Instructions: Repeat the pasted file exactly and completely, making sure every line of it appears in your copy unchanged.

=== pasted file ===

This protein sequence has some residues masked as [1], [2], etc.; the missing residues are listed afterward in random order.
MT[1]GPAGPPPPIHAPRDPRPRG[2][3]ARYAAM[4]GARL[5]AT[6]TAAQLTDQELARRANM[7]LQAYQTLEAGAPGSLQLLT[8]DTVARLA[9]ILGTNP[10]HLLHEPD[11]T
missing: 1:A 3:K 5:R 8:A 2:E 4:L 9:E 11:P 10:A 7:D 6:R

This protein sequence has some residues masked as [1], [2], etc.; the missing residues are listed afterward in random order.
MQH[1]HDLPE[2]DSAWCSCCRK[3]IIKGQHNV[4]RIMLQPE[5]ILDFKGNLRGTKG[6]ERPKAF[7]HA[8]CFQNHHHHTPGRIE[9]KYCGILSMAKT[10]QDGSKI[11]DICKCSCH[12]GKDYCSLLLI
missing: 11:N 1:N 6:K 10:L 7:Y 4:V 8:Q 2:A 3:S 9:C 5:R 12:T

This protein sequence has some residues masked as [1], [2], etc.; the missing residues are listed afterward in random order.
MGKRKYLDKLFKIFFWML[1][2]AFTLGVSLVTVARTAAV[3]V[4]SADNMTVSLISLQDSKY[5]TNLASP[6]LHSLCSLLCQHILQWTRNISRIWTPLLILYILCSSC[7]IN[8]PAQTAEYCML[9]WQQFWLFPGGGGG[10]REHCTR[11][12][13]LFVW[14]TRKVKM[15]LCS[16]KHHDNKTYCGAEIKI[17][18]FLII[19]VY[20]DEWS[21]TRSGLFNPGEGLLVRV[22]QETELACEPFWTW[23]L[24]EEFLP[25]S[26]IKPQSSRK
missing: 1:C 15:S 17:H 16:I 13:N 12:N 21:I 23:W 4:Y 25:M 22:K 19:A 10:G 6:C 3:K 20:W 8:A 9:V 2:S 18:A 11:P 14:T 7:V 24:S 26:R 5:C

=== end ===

This protein sequence has some residues masked as [1], [2], etc.; the missing residues are listed afterward in random order.
MT[1]GPAGPPPPIHAPRDPRPRG[2][3]ARYAAM[4]GARL[5]AT[6]TAAQLTDQELARRANM[7]LQAYQTLEAGAPGSLQLLT[8]DTVARLA[9]ILGTNP[10]HLLHEPD[11]T
missing: 1:A 3:K 5:R 8:A 2:E 4:L 9:E 11:P 10:A 7:D 6:R

This protein sequence has some residues masked as [1], [2], etc.; the missing residues are listed afterward in random order.
MQH[1]HDLPE[2]DSAWCSCCRK[3]IIKGQHNV[4]RIMLQPE[5]ILDFKGNLRGTKG[6]ERPKAF[7]HA[8]CFQNHHHHTPGRIE[9]KYCGILSMAKT[10]QDGSKI[11]DICKCSCH[12]GKDYCSLLLI
missing: 11:N 1:N 6:K 10:L 7:Y 4:V 8:Q 2:A 3:S 9:C 5:R 12:T

This protein sequence has some residues masked as [1], [2], etc.; the missing residues are listed afterward in random order.
MGKRKYLDKLFKIFFWML[1][2]AFTLGVSLVTVARTAAV[3]V[4]SADNMTVSLISLQDSKY[5]TNLASP[6]LHSLCSLLCQHILQWTRNISRIWTPLLILYILCSSC[7]IN[8]PAQTAEYCML[9]WQQFWLFPGGGGG[10]REHCTR[11][12][13]LFVW[14]TRKVKM[15]LCS[16]KHHDNKTYCGAEIKI[17][18]FLII[19]VY[20]DEWS[21]TRSGLFNPGEGLLVRV[22]QETELACEPFWTW[23]L[24]EEFLP[25]S[26]IKPQSSRK
missing: 1:C 15:S 17:H 16:I 13:N 12:N 21:I 23:W 4:Y 25:M 22:K 19:A 10:G 6:C 3:K 20:W 8:A 9:V 2:S 18:A 11:P 14:T 7:V 24:S 26:R 5:C